Another case in which reciprocity might not be verified involves countries with whom Italy has signed the so called “Accordi bilaterali in materia di promozione e protezione degli investimenti” – Bilateral Investment Treaties or BITs. These treaties establish the terms and conditions for private investment by nationals and companies of one state in another state. In particular, they set standards of conduct, which apply to governments’ treatment towards investors from other countries. They also set standards for fair and equal treatment and they guarantee protection from expropriation, free transfer of means and full protection and security. The list of countries with whom Italy has established conventions and treaties can be found at this link

Please note that if you are a U.S. citizen you can purchase a property in Italy without having to be a resident of Italy. With regards to this, it is important to bear in mind that owning a house does not automatically imply permanent residency in Italy. In other words, if you are not an Italian citizen and you are planning on purchasing a property in Italy, you will only be able to stay in Italy for the period of time allowed by your visa. If you are a U.S. citizen, you will be able to travel to 26 European member countries of the Schengen Area for a maximum of 90 days without applying for a visa. Nevertheless, there are visas which allow their holders to stay in Italy for prolonged periods of time, such as the Elective Residence Visa, which allows foreigners with high financial assets to stay in Italy for a year on the condition that they do not seek employment while living in Italy. One of the requirements to apply for the Elective Residence Visa is owning a property or renting one.

In conclusion, this article has sought to provide information regarding the condition of reciprocity that allows foreign citizens to purchase a property in Italy. If you would like further information or assistance, please feel free to contact our team at Italian Real Estate Lawyers at info@italianrealestatelawyers.com.

[1] The decree which regulates immigration and foreign citizens’ rights in Italy at the time of writing is Decreto Legislativo no.286 of July 25, 1998.

Despite the great variety of choice that Italy’s real estate market has to offer, if you have a very specific idea of what your future dream house should look like, there might be very few options you might like. However, if you do not like the idea of compromising then you may want to consider buying a plot of land and building your house from scratch. Although there are several requirements to consider before you decide to buy a plot of land and start building your house, you should not be afraid of Italian bureaucracy because if you do seek the help of the right professionals, you will ultimately build the house of your dreams. If you are wondering where and when to begin this journey, keep reading this article as we will guide you through the process of identifying and purchasing a plot of land for your future dream house.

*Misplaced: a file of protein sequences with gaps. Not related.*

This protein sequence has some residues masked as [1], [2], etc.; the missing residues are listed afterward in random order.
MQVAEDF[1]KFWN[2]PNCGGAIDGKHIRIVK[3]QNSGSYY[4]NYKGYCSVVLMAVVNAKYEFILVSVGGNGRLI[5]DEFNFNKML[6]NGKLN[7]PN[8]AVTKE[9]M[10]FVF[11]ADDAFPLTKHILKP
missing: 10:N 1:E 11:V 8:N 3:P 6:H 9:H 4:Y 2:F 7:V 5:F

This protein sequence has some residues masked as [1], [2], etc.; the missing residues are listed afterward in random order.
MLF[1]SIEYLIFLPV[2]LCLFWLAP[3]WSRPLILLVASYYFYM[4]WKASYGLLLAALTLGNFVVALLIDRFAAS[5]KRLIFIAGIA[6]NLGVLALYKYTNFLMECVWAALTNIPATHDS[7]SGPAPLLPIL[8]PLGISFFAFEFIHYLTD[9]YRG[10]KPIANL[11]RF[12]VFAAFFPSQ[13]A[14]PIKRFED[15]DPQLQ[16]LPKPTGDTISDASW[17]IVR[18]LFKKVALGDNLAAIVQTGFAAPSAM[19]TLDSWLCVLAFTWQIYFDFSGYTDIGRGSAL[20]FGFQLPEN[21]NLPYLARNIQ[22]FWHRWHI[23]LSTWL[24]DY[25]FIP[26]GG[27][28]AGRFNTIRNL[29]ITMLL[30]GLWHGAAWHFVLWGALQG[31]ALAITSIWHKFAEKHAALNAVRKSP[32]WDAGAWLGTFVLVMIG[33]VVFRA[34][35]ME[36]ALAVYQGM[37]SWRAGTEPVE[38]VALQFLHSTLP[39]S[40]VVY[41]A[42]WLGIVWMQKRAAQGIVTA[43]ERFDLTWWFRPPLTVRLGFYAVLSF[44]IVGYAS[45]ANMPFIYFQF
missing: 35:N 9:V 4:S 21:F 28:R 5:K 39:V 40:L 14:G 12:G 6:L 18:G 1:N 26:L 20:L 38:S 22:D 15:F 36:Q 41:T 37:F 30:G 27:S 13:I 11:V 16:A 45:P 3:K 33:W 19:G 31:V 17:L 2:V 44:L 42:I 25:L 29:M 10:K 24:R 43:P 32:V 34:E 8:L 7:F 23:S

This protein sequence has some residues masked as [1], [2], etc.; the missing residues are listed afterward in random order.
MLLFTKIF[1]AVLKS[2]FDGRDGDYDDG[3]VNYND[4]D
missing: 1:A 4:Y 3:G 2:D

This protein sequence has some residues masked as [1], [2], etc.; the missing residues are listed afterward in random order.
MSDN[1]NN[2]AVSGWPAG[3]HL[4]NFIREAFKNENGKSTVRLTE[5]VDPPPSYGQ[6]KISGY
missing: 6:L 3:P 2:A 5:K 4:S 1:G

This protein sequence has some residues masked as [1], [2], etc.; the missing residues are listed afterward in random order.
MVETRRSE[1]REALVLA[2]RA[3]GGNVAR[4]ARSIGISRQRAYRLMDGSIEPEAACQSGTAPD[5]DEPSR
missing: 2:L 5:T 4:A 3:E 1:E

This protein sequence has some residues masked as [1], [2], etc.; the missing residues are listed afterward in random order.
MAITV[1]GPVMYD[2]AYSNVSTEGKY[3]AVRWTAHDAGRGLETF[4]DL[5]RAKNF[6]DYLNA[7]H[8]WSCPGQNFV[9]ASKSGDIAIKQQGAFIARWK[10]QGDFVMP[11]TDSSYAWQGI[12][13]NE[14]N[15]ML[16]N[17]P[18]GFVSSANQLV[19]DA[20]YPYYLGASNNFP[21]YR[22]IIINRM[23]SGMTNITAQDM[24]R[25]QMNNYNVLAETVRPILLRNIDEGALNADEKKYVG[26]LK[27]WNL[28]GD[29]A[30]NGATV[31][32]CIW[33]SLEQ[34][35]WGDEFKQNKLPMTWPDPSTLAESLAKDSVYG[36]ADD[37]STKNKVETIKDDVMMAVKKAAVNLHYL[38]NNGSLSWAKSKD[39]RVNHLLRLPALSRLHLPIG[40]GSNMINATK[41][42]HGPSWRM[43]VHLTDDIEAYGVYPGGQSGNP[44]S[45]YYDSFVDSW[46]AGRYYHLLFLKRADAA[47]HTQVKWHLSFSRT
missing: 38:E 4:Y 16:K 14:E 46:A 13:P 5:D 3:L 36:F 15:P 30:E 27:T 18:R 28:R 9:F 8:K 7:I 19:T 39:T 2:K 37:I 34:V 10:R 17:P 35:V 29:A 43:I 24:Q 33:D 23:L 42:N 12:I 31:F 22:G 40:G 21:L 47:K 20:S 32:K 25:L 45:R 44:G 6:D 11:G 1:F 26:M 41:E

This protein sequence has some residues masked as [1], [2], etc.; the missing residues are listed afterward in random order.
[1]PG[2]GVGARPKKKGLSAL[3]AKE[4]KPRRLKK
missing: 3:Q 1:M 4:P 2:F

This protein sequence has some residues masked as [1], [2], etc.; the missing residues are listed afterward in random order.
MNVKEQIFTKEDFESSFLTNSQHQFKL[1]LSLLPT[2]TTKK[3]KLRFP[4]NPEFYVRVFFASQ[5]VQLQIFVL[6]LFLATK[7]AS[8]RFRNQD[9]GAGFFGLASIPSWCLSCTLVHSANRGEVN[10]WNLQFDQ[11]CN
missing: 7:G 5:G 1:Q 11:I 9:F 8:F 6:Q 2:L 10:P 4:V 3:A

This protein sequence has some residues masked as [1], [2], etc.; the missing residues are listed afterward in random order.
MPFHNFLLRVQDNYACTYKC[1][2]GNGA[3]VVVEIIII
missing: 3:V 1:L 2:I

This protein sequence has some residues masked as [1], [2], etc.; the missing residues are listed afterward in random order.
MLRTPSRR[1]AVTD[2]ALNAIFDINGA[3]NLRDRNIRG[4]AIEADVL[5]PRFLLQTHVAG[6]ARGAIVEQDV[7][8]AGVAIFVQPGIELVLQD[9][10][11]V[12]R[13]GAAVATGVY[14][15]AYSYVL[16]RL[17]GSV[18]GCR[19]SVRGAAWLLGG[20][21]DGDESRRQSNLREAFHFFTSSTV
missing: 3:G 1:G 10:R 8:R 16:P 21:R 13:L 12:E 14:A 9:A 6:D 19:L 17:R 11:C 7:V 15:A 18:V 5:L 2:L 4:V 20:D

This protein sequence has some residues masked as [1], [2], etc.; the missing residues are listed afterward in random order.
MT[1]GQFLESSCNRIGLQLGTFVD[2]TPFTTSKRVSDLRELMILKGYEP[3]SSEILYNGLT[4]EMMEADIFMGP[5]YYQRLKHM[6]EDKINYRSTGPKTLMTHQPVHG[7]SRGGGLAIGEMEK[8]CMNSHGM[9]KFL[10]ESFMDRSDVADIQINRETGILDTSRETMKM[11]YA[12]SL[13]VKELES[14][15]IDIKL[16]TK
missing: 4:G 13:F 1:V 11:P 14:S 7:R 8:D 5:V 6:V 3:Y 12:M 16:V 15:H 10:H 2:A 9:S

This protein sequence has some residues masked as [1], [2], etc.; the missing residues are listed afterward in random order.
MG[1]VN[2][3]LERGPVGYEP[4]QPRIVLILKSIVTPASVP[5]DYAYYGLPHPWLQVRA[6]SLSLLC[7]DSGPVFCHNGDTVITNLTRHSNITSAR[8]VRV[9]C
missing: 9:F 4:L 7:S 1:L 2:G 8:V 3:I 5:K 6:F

An essential aspect to be aware of before you start planning on purchasing a plot of land is that in Italy, each plot of land is assigned to a specific purpose, therefore, you need to look out for a plot of land for building purposes. The two key documents that can help you identify the type of land you are buying are the Piano Regolatore Generale (“general town development plan”), which lists the general purpose of each plot, and the piano particolareggiato, a complimentary document which regulates any form of public and private works. In order to build on the plot of land you have chosen, it should be defined as terreno edificabile (construction plot). Sometimes a plot might be listed as a construction plot but after analyzing the documentation you might realize that it is an agricultural plot or a plot intended for industrial construction. Therefore, the type of plot should always be verified in the development plans, which are available in the municipality where the plot of land is located. Checking the legal status of a plot is also crucial to verify that that it is not intended for public works or other purposes.